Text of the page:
Genetic Engineering Essay, Research Paper After the introduction of the first cloned sheep, Dolly, it was not unexpected that intense discussions regarding the ethical issues surrounding human cloning would be raised. Cloning has been called both a medical benefit and a technological breakthrough.
Genetic Engineering Essay, Research Paper
After the introduction of the first cloned sheep, Dolly, it was not unexpected that intense discussions regarding the ethical issues surrounding human cloning would be raised. Cloning has been called both a medical benefit and a technological breakthrough. However, activists expressed anxiety and concern that the development might undermine the importance of human individuality, while raising concerns about unethical approach for further research. Heated debates concerning these matters exploded the issue into a worldwide frenzy. How are we, as members of the human race, suppose to live in a world where we are able to create mutant offspring and then “disemboweling it at our pleasure for spare parts?”
Our uniqueness determines our individuality and our special part in this beautifully diverse and ever-changing world. If human cloning were to continue and be widely accepted, then this trait of ours would be threatened. Human reproductive cloning is the same as ‘making replicas’ of ourselves, with each and every characteristic being identical. This act further breaks down our respect for human life, leading society to believe that “if it is possible to make copies…of individuals,” then all humans are ultimately disposable or replaceable. Since we are able to determine the life and characteristic of an individual, then God or whoever created the human race would have to relinquish his position as creator and pass it onto scientists.
Mankind has a tendency to ensure that all our technologies are used to its full advantage. But what about or morals? Do we have the right to create mutant headless mice and rabbits to perfect a process that would harm the natural status of the human evolution? If this is accomplished, what next, headless humanoids? With the technology in our hands, we can clone the appropriate body part to save patients waiting for a donor. All we need to do is find the gene controlling the development of the human head, erase it, then any newly born human bodies would have no forebrain therefore no “semblance of consciousness… thus it would be perfectly legal to keep them ‘alive’ as a source of organs.” But this would further demean the value of humanity to purposely create a “deformed and dying quasi-human life”, even if it would be to try and save another being. Statistics show that during the ‘Dolly’ process, from 277 eggs, several deformed fetuses were produced and only one egg progressed normally. That is a 1/277 chance of “success” and with the technology still in its infancy, unacceptably high risks of death or gross defects can be expected in new infants. We cannot take this morally unacceptable chance to create monsters.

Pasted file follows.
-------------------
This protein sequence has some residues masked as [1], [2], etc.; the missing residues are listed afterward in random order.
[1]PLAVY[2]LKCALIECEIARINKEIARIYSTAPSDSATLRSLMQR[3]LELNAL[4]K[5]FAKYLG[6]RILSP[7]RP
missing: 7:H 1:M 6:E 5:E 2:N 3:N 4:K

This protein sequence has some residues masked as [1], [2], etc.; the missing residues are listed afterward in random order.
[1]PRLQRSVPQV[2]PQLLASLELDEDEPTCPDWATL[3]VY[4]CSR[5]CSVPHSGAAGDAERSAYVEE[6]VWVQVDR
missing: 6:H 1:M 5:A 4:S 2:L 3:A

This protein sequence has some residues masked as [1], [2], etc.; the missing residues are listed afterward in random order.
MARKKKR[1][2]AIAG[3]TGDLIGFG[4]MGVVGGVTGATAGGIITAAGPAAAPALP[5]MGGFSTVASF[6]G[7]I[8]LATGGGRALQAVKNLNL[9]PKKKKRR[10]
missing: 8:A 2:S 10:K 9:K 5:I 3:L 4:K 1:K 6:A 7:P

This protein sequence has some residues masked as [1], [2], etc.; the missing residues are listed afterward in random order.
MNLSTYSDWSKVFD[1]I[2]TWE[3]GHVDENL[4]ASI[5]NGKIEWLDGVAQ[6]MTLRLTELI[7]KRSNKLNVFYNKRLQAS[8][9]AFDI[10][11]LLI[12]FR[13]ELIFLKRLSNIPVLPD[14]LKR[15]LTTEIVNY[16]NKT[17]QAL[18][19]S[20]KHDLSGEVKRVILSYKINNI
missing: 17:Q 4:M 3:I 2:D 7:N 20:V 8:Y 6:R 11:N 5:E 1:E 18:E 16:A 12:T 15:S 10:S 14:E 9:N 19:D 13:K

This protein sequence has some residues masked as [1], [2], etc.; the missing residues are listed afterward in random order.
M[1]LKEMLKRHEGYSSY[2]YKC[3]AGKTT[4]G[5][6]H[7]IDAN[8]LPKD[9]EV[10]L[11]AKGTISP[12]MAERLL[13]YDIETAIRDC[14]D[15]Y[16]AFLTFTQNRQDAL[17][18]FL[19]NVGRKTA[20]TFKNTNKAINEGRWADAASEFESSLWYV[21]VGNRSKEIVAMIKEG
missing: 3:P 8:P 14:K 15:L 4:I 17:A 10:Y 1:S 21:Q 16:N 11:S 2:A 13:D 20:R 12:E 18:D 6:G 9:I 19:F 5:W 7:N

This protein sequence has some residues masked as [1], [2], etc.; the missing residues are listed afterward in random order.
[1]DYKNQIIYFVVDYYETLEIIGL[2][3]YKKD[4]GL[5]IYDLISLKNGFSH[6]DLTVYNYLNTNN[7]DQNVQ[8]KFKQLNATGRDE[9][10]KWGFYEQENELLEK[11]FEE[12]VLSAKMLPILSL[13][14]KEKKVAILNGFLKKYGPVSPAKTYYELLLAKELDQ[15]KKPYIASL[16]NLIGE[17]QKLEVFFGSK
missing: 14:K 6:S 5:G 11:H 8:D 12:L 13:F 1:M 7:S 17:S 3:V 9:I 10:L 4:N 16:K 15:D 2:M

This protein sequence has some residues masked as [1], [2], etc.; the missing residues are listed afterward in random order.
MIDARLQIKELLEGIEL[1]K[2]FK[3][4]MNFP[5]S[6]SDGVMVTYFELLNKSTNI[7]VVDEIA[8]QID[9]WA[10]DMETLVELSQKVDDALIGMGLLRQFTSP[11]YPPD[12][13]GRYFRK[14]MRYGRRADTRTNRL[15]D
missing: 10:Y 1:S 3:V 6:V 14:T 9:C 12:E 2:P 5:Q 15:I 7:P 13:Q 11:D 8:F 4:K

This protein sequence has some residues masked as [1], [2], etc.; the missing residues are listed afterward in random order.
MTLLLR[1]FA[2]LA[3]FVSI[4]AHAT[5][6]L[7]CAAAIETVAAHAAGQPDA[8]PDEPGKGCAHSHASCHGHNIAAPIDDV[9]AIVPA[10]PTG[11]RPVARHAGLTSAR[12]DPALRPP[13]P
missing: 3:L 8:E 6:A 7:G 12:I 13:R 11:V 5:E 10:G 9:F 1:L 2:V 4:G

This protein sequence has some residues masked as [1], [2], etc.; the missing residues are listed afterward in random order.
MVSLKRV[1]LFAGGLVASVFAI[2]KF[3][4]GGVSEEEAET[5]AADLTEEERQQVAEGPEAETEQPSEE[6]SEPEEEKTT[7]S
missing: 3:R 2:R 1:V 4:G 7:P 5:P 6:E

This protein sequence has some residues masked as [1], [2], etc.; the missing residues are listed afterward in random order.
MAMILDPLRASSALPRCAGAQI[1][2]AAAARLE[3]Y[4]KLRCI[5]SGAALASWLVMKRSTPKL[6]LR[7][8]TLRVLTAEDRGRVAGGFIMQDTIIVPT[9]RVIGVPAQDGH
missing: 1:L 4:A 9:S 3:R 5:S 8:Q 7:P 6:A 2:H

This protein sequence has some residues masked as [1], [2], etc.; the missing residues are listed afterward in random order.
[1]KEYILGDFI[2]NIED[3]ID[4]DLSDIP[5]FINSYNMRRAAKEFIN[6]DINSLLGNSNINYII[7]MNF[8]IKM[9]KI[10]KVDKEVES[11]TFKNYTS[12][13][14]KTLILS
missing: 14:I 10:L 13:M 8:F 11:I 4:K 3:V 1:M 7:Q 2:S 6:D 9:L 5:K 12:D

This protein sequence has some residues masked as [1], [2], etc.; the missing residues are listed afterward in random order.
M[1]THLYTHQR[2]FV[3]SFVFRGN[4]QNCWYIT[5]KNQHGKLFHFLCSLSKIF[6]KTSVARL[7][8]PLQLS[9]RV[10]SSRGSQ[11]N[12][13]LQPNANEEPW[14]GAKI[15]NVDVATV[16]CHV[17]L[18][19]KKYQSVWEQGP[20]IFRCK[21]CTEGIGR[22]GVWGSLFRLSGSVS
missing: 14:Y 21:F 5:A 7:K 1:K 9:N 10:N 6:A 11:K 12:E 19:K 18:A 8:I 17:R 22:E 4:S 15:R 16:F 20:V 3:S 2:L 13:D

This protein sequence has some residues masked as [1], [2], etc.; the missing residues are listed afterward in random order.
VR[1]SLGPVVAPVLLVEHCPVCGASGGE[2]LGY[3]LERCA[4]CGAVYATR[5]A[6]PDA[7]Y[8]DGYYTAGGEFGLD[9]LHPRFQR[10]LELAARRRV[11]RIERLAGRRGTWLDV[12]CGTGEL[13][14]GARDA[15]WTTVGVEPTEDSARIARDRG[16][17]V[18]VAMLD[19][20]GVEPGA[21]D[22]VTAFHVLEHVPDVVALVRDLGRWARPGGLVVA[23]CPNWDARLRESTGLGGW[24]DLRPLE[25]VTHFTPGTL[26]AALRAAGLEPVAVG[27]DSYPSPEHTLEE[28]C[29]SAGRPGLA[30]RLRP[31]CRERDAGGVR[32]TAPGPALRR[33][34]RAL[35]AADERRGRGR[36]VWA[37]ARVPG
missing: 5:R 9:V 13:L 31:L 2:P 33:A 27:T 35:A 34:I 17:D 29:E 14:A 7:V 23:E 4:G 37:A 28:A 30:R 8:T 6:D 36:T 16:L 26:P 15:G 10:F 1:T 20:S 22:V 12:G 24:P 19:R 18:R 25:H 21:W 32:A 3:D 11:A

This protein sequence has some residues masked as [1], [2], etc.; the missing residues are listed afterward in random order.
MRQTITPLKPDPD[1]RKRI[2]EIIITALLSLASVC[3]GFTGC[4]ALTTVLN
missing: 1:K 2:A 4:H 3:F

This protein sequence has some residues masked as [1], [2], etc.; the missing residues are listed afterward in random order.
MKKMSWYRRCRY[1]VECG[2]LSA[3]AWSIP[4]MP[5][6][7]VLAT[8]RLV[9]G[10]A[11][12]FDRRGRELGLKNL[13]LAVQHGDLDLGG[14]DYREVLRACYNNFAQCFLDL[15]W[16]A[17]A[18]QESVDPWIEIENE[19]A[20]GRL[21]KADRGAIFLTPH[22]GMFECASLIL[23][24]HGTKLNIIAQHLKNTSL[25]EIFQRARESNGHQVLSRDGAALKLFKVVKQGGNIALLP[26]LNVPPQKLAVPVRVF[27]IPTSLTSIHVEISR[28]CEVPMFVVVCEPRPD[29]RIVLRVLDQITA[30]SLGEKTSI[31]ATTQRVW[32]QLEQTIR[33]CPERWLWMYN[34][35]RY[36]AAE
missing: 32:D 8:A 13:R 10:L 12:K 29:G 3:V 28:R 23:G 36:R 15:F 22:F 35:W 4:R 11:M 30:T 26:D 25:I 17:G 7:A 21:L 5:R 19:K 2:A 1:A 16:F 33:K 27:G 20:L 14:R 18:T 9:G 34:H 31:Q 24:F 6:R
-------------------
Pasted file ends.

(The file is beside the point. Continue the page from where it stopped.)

Human cloning poses a threat to both current and future generations. Surely over the years that mankind has walked the earth, natural changes in our autonomy have allowed us to become the beings we are. But what would happen to the next generation and the ones to follow if humans were to be cloned? Will they be able to adapt to the natural environment? How can our babies adapt if they were born to be exactly like us, with the same diseases and traits that we carry? Cloning will erase our natural defense check against birth defects because, defect genes are recessive requiring both parents to carry the gene to pass the disease but through a sole parent, the genes would be transmitted unmitigated. If we allow this depletion of genetic diversity to occur, we will most definitely be “sowing the seeds of our destruction,” since it is this diversity that ensures our existence in this world by passing on essential characteristics to make us less susceptible to diseases.
Groups supporting human cloning see this as a medical breakthrough. But is dissecting a manmade headless mutant then ripping its organs out for a supposed life saving operation an acceptable approach? Is that a real ethical procedure, to give life to a so-called human only to have its body chopped up for spare parts? Unquestionably, it is inhumane to adopt such a horrific practice. We should not tamper with what God has created- “plagarising and stealing the uniqueness of his creations.” Or by attempting to remake Eden with a perfect being replacing natural man.
“Knowledge is a dangerous thing and we’re finding out things that we best ought not to know… gaining power we ought not to have because… like the fruit of the tree of good and evil, you get the evil along with the good.” Cloning humans might seem to be a benefit to society, but unethical procedures like manipulating human genes and perfecting a handmade human is definitely evil and morally unacceptable. Genetic engineering will surely alter the very basis of humanity, causing disturbance to natural growth of mankind. Consideration is necessary and now is the time to act, before it’s too late to prevent the change that will end the existence of the real human race.
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